Original Research

Die einde van die moraal? 'n Beginning oor die lotgevalle van die moraal in die (post)moderne samelewing

Marinus Schoeman
HTS Teologiese Studies / Theological Studies | Vol 57, No 3/4 | a1877 | DOI: https://doi.org/10.4102/hts.v57i3/4.1877 | © 2001 Marinus Schoeman | This work is licensed under CC Attribution 4.0
Submitted: 14 December 2001 | Published: 14 December 2001

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Marinus Schoeman, Departement Filosofie, Universiteit van Pretoia, South Africa

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Abstract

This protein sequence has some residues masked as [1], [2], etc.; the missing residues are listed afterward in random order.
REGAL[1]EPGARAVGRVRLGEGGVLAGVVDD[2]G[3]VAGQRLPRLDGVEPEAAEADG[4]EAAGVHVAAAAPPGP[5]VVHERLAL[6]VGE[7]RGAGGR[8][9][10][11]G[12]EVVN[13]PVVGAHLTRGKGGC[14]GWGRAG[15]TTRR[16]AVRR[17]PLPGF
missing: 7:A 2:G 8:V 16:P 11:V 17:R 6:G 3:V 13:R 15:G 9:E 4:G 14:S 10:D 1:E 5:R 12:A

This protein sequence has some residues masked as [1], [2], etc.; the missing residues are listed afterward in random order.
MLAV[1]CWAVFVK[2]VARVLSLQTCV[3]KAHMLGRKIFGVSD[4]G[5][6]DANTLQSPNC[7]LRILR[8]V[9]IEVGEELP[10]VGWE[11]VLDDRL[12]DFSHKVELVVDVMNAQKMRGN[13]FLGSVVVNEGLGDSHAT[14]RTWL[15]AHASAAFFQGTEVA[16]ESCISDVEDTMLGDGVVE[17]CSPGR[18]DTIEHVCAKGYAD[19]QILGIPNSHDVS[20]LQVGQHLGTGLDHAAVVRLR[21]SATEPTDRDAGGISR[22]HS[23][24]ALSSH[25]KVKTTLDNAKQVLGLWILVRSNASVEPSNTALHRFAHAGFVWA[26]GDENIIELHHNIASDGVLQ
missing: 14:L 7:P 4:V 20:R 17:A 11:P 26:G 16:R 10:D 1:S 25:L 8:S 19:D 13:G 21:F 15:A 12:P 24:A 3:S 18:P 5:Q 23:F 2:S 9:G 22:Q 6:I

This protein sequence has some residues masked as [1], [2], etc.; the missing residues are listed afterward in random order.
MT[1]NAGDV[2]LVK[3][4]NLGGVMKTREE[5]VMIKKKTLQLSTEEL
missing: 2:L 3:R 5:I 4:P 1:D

The end of morality? Reflections on the fate of morality in (post)modern society. True morality, so it is argued, relates to a sense of reality. This implies an openness towards the Other, towards that which transcends our own subjectivity, our emotions or sentiments, and our desires. Morality is always oriented towards transcendence. By this standard, the "thin" or minimalist morality which is nowadays acclaimed as the only legitimate form of morality in pluralistic or multicultural societies is no morality in the true (real) sense of the word. The idea of a "thin" morality leads to a sentimentalist and narcissistic concept of the self, which is indicative of a serious impoverishment in, or indeed the end of, morality as such. Ethical reflection should take account of this situation. Although we cannot simply return to traditional forms of morality, we should nevertheless acknowledge that they could still have an important heuristic value in moral practice. There are several traditions (inter alia the Christian tradition) that merit thorough hermeneutic inquiry, and this in turn could perhaps ofer a way out of the current impasse in which morality inds itself.

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